I’m Fed Up With Amazon

News of Amazon’s atrocious labor practices, creepy surveillance deals, and Jeff Bezos’s idiotic techno-utopian space fantasies means that I can no longer use their affiliate program on this blog. For the time being I’ve stopped adding new links to Amazon products.

For years Amazon provided an ever decreasing affiliate income that, partly, pays the hosting bills for this blog and podcast. I’ve written about my ambivalence about Amazon before back in 2015 and many of you said, at the time, that you didn’t mind. I suspect, in the years since, many of you may have changed your mind about this company. I know I have.

Practically speaking, there is so much dubious, bootlegged content on Amazon’s website that I don’t trust it for purchases anymore. If I need something I will try to buy it directly from a company or a specialty retailer. Most of my books come from the library. When I do buy a book I should probably order it through my local bookstore Skylight (which has always been very generous to Kelly and I as authors–placing our books prominently and hosting a book launch event for us).

Right now I’m left with a problem. I’ve got hundreds of Amazon links embedded on this site and need to ponder what I’m going to do about that. When Amazon dumped California-based affiliates a few years ago rather than pay their taxes I switched to Portland-based Powell’s partner program but nobody used it. I’ve also got a Patreon program and, while thankful for those of you who chip in, I think I’d rather sell a physical object (like a zine) rather than beg for donations.

So I’ve got a lot to think about and I’m interested in your feedback. Do you use Amazon? What do you use it for? Do you mind affiliate links?

Leave a comment

10 Comments

  1. I do try not to patronize businesses who do not demonstrate values that are consistent with mine. However, I do make an exception with Amazon. Why? I live in a small town with very limited shopping opportunities–except for a big box store that I absolutely will not patronize. (The name of the store has 7 letters in its name.)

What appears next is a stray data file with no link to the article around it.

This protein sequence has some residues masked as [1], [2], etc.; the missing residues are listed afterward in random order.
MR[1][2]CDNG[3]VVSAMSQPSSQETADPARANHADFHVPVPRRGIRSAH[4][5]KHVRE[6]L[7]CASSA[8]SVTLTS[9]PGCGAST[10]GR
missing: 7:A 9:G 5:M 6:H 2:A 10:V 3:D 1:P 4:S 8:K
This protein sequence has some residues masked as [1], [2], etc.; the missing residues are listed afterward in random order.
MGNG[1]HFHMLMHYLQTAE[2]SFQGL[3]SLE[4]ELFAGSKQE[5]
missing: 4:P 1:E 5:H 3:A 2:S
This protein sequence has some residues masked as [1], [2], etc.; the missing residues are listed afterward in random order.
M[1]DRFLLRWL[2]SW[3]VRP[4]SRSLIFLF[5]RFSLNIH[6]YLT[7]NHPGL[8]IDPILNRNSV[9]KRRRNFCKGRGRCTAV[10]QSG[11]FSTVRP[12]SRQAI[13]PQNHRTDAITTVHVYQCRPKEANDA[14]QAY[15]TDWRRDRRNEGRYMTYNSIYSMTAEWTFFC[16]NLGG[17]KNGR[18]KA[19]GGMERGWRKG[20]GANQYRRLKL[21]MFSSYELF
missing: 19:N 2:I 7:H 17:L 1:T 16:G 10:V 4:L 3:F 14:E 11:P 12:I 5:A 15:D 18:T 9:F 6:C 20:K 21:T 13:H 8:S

The nearest big city to me has a serious (and escalating) crime problem–carjackings, shootings, day and night, etc. I am not about to drive around the city (a 100 or so mile round trip) in search of items that I can order online–vitamins, non-perishable grocery items, nutritional drinks for my mother, etc. So, I order from Amazon.
    I hope that I make up for this by actions that I take in other areas of my life.

  2. I don’t live in a big city but do fine without Amazon. Indie Bound is one source as well as direct ordering from publishers. New Society, Chelsea Green and Island Press have excellent on line catalogues. We also have a small local bookstore that is happy to special order.
    As for everything else, we have wonderful plant nurseries and second-hand stores. What else does one need?
    I appreciate your not supporting Amazon!

  3. Dear Mr Homegrown,

    I hear you. I’ve been blogging since 2006 and have scads upon scads of amazon affiliate links on my blog (which end up earning me less than the trouble of having created the links at minimum wage in, I dunno, Pakistan)…and so there are too many links to go back and change or remove them.

    And I also have some very serious concerns about amazon.

    Not that I have not attempted other avenues. In my experience Indiebound.org’s affiliate program was a total dud. Then when I tried to establish links instead to a favorite and long-standing cooperative bookstore, which did not even have an affiliate program (I just did it because it seemed the better thing to do), that was a dud, too. Too many of their URLs subsequently went dead and their search engine was so ridiculously bad… It did not provide a good shopping experience, shall we say, and part of my providing the amazon links is, after all, as a courtesy to both my readers and the authors I interview on my blog.

    Like it or not, most book buyers buy their books on amazon. That means most authors sell more on amazon as well.